Indonesia has increased the average minimum wage of each province by 1.09 percent for 2022. The figure was obtained through the new guidelines on minimum wage under Government Regulation 36 of 2021 (GR 36/2021) — one of the implementing regulations of Indonesia’s Omnibus Law.

Under GR 36/2021, the minimum wage is based on the economic and employment conditions, which are:

  • Purchasing power parity;
  • Manpower absorption levels; and
  • Median wage variables (the margin between the 50 percent of the highest wages and 50 percent from the lowest 50 percent of the lowest wages from employees in the same position).

In addition, the government also takes into account the per capita consumption of households as well as economic growth and inflation.

GR 36/2021 has also abolished the sectoral minimum wage.

What are the new rates for 2022?

The following rates represent the minimum wage of each province in Indonesia. The rates in cities or districts are normally higher than the provincial minimum wage.

Hourly wages for part-time workers

Through GR 36/2021, part-time workers are eligible for hourly wages — a first for the country. The formula for determining the hourly wage is as follows:

Hourly wage = Monthly wage/126

To calculate the daily wage:

Six working days/week

Daily wage = Monthly wage/25

Five working days/week

Daily wage = Monthly wage/21

The employer and employee are allowed to set their agreement, but the final salary should not be lower than the calculation using the aforementioned formulas.

[tips title="Important Tip"]Companies are prohibited from paying their workers – which includes those that are hired for less than one year – below the prescribed minimum wage.[/tips]

Businesses that are unable to comply can submit a letter to the governor of the province from which their company is registered and ask for a postponement of payment. The letter must be sent a minimum of 10 days before the new minimum wage rates come into force. 

As the minimum wage for each province differs, foreign investors should seek the help of registered local advisors to help understand how these latest changes will affect their operations. 

Indonesia Minimum Wage 2022


Monthly minimum wage rate (rupiah)


Monthly minimum wage rate (rupiah)


3,166,460 (US$220)

West Nusa Tenggara

2,207,212 (US$153)

North Sumatra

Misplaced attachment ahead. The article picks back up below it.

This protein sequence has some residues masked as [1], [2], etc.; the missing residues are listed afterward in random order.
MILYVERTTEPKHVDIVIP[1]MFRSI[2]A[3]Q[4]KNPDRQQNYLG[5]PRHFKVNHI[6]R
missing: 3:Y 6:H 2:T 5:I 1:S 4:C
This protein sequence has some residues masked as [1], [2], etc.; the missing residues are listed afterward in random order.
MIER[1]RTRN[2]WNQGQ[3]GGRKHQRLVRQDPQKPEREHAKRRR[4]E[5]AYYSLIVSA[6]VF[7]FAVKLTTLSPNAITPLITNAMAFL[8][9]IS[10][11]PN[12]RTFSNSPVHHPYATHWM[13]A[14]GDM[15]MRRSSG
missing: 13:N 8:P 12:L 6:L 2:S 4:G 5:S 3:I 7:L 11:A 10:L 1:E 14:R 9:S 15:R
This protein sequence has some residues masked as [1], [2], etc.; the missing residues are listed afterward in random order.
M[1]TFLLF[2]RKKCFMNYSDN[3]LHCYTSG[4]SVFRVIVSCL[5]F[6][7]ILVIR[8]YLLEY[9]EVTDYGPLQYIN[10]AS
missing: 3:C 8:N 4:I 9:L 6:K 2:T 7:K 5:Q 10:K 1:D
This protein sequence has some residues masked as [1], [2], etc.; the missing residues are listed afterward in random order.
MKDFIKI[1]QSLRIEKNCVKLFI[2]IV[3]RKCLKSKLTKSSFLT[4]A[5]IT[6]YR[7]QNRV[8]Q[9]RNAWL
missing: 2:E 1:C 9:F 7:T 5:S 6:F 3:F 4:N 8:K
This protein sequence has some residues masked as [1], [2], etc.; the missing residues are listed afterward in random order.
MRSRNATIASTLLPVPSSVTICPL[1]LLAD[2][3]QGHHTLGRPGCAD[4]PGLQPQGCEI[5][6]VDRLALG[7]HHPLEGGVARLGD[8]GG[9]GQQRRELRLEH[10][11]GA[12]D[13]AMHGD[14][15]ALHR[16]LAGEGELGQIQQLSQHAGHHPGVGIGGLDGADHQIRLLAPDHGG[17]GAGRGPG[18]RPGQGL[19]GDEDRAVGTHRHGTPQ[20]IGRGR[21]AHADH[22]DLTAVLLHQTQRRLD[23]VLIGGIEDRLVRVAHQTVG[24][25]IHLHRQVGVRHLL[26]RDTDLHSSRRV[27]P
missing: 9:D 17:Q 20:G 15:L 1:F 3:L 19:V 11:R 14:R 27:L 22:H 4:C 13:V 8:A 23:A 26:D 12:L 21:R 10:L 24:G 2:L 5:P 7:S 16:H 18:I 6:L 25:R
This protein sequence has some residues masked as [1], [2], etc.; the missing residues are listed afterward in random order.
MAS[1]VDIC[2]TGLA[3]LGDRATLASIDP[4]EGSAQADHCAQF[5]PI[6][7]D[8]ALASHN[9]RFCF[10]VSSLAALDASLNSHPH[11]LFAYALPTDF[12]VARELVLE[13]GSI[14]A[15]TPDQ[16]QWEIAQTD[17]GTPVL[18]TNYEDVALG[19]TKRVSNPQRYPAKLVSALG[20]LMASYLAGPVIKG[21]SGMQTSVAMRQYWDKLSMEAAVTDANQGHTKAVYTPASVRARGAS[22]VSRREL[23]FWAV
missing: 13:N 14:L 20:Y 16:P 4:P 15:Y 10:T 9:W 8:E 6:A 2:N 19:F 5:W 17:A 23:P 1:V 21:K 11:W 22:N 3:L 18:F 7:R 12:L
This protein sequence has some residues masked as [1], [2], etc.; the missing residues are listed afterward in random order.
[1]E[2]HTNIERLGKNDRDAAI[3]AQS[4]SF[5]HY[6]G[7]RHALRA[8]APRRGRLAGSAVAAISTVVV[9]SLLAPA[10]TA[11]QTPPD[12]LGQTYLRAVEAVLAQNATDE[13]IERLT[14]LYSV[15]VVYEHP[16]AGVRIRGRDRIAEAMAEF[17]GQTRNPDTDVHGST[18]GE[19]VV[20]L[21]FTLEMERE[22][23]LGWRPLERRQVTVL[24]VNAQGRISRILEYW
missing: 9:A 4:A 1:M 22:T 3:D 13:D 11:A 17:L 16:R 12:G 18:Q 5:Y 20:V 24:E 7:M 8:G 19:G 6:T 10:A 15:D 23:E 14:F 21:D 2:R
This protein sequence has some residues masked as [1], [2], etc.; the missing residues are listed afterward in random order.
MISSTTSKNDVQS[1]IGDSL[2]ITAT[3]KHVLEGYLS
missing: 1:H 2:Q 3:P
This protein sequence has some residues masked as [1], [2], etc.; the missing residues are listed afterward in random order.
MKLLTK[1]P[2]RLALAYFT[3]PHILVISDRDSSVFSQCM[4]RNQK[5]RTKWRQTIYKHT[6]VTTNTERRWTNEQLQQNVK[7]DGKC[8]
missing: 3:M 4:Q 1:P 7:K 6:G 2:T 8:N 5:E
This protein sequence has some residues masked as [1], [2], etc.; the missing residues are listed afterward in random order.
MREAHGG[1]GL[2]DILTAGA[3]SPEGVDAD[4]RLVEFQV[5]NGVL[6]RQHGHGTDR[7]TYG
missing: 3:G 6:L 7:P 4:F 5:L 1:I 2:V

2,552,609 (US$177)

East Nusa Tenggara

1,975,000 (US$137)

West Sumatra

2,512,539 (US$175)

West Kalimantan

2,434,328 (US$169)


2,938,564 (US$204)

South Kalimantan

2,906,473 (US$202)

Riau Islands

3,144,466 (US$219)

Central Kalimantan

2,922,516 (US$203)


2,649,034 (US$184)

East Kalimantan

3,014,497 (US$209)

South Sumatra

3,144,146 (US$218)

North Kalimantan

3,310,723 (US$230)

Bangka Belitung

3,264,884 (US$227)


2,618,312 (US$182)


2,238,094 (US$155)

North Maluku

2,862,231 (US$199)


2,440,486 (US$169)


2,800,580 (US$195)


2,501,203 (US$174)

North Sulawesi

3,310,723 (US$234)

DKI Jakarta

4,452,724 (US$310)

Southeast Sulawesi

2,710,595 (US$188)

West Java

1,841,487 (US$128)

Central Sulawesi

2,390,739 (US$166)

Central Java

1,813,011 (US$126)

South Sulawesi

3,165,876 (US$224)

Special Region of Yogyakarta

1,840,951 (US$128)

West Sulawesi

2,571,328 (US$182)

East Java

1,891,567 (US$131)


3,561,932 (US$248)


2,516,971 (US$175)

West Papua

3,200,000 (US$222)

What does it mean for business?

Despite the yearly increases in the minimum wage, productivity amongst Indonesia’s workforce continues to remain low. Less than half of the country’s workforce can be classified as ‘skilled’, resulting in the slow advancement of vital business sectors such as manufacturing. 

This is an ongoing concern for local companies who are looking to expand their business operations internationally or are seeking foreign investments. Additionally, analysts have pointed out that the formula used for calculating the minimum wage rate does not take into account labor productivity or sector-level productivity. 

Small and medium-sized business owners, that are registered with the government, have traditionally been hit the hardest with the yearly increases. Businesses in leading sectors will also have to increase their UMSP rate, which in turn can increase their overall costs and make their exports less competitive. 

These formal businesses have long complained of the lack of enforcement in implementing the minimum wage regulation on businesses in the informal sector – some 57 percent of Indonesia’s 120 million workforce is in the informal sector – who often pay employees below the standard rate. 

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